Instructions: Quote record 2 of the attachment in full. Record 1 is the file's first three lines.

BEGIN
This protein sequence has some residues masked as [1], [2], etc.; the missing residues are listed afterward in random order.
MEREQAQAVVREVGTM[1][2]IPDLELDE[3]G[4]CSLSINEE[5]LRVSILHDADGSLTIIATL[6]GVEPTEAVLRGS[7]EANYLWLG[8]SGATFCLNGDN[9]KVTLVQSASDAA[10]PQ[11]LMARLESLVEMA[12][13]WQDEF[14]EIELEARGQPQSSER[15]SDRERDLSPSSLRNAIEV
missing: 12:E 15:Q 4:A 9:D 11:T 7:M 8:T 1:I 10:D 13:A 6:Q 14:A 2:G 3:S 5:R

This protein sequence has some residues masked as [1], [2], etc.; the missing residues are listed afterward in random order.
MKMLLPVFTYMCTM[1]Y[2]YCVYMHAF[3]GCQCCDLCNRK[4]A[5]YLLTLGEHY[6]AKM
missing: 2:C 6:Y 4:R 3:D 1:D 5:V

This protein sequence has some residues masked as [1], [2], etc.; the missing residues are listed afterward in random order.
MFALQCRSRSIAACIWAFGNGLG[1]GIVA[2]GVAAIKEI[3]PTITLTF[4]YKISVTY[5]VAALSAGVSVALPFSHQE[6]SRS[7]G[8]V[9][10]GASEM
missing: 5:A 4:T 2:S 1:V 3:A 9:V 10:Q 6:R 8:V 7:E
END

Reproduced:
This protein sequence has some residues masked as [1], [2], etc.; the missing residues are listed afterward in random order.
MKMLLPVFTYMCTM[1]Y[2]YCVYMHAF[3]GCQCCDLCNRK[4]A[5]YLLTLGEHY[6]AKM
missing: 2:C 6:Y 4:R 3:D 1:D 5:V